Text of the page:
As stated by James F in an excellent answer at Server Fault:
The way that EV SSL certificates work is to stick an authority-specific OID in the certificate policies extension field of the cert (which is a standard X.509 certificate otherwise).
...the reference OIDs for each authority are shipped as part of the browser's root store of certificates. The user interfaces don't let you add a new CA and say "this is an EV capable CA and the UID is a.b.c.d.e.f".
I suppose it might be possible to build an open-source browser from source, adding your own CA's cert along with its EV oid to the root store, but you haven't really achieved much by doing so. The browser would no longer be compliant with the CA/Browser forum EV guidelines (which limit the EV-capable authorities).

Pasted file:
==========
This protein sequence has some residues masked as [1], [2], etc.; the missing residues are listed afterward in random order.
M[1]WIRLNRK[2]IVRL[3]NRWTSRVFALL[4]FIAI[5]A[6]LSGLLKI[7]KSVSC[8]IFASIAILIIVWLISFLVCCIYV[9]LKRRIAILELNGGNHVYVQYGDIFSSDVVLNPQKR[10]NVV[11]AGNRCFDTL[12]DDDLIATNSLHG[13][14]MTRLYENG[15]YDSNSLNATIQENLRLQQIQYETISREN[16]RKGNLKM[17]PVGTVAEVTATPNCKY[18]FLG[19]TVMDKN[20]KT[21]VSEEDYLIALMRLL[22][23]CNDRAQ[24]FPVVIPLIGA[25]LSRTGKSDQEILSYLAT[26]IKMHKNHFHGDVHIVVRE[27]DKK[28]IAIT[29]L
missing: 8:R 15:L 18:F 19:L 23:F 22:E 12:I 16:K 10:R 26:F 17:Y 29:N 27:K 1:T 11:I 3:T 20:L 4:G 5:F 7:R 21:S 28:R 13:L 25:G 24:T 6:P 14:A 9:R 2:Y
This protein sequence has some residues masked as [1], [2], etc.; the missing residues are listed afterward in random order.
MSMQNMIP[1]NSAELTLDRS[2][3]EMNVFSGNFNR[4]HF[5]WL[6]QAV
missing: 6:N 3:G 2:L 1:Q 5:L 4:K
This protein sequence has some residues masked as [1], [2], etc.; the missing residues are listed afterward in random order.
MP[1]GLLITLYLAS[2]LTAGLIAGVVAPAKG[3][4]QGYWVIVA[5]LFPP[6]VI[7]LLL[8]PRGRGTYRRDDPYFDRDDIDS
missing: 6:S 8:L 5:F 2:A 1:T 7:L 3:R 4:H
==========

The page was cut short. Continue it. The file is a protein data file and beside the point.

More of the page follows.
Wikipedia has more info on EV certificates here: https://en.wikipedia.org/wiki/Extended_Validation_Certificate
Sure, this looks like a conspiracy by CAs (and browser devs). Yet, this arrangement makes for a less chaotic world.
NOTE: You can issue an EV cert with a green bar in Firefox, but you have to get a debugging build according to http://sidstamm.com/evssl-trust/firefox-evca.html
Getting others to trust your browser may be a bit difficult, though.